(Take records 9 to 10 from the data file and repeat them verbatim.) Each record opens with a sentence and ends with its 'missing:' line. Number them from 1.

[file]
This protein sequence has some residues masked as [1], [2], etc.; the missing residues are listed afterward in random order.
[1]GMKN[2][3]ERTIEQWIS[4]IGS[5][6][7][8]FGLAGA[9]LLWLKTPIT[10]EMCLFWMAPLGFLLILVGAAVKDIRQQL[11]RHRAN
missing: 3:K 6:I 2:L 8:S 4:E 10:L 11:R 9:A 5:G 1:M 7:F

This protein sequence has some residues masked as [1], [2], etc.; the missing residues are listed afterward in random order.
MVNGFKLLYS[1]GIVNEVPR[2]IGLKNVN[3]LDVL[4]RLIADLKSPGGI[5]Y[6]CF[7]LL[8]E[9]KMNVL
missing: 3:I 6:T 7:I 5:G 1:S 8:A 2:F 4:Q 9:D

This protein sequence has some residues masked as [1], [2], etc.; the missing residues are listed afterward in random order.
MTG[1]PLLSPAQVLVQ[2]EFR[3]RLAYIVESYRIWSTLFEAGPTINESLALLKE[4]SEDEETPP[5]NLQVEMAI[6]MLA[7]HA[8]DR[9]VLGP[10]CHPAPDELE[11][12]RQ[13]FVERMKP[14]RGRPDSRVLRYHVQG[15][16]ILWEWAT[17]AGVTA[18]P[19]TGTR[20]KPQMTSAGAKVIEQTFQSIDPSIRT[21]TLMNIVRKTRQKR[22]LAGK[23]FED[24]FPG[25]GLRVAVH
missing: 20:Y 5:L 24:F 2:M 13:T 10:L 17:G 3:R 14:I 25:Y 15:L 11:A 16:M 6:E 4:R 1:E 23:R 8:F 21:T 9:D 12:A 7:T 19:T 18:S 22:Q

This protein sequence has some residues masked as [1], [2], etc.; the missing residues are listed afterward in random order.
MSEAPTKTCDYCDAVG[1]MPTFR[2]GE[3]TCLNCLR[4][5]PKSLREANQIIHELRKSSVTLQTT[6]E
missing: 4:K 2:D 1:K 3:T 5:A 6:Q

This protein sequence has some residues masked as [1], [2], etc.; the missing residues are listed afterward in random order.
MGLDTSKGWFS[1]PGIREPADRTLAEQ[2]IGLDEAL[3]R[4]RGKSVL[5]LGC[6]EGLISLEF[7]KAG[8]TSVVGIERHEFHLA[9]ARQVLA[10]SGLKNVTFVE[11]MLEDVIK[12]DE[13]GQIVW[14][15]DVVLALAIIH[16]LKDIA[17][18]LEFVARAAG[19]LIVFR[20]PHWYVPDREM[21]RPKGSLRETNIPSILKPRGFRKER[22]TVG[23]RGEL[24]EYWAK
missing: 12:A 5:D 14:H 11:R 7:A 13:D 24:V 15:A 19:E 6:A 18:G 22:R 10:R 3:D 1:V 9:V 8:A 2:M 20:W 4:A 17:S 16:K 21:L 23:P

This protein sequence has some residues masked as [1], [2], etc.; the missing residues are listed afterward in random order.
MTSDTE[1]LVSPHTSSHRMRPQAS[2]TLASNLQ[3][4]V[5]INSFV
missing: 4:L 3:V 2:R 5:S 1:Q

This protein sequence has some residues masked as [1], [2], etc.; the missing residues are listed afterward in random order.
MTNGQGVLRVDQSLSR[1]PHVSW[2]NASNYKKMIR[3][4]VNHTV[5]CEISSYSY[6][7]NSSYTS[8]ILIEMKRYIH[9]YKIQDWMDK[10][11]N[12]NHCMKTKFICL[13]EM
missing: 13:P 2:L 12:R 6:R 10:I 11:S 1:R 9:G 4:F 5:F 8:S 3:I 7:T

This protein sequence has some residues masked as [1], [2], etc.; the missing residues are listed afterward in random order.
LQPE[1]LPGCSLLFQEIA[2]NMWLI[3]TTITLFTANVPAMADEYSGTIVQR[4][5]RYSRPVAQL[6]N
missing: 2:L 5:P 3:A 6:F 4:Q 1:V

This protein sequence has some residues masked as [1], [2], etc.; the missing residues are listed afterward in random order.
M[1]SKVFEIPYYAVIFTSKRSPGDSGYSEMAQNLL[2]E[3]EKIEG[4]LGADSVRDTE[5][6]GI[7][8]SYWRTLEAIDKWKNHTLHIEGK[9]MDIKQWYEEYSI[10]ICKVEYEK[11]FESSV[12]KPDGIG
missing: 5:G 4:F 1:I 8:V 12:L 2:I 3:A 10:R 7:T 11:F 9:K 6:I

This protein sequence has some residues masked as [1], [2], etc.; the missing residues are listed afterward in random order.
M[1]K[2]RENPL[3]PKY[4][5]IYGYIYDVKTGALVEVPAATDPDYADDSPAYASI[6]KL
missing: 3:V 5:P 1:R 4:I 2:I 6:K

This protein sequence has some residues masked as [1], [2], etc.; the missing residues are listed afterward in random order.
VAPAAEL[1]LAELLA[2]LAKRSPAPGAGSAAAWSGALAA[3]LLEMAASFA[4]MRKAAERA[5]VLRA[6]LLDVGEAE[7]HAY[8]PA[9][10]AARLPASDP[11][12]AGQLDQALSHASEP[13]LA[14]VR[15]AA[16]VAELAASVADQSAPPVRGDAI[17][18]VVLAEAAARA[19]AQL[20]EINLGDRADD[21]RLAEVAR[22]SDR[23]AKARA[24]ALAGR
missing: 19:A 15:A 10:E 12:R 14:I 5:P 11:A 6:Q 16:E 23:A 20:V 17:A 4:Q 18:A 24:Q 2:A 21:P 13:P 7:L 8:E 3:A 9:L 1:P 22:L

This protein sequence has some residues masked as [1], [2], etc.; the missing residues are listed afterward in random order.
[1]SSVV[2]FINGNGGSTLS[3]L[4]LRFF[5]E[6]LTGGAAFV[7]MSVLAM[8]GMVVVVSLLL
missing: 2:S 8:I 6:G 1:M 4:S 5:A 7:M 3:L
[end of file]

This protein sequence has some residues masked as [1], [2], etc.; the missing residues are listed afterward in random order.
M[1]SKVFEIPYYAVIFTSKRSPGDSGYSEMAQNLL[2]E[3]EKIEG[4]LGADSVRDTE[5][6]GI[7][8]SYWRTLEAIDKWKNHTLHIEGK[9]MDIKQWYEEYSI[10]ICKVEYEK[11]FESSV[12]KPDGIG
missing: 5:G 4:F 1:I 8:V 12:L 2:I 3:A 10:R 7:T 11:F 9:K 6:I

This protein sequence has some residues masked as [1], [2], etc.; the missing residues are listed afterward in random order.
M[1]K[2]RENPL[3]PKY[4][5]IYGYIYDVKTGALVEVPAATDPDYADDSPAYASI[6]KL
missing: 3:V 5:P 1:R 4:I 2:I 6:K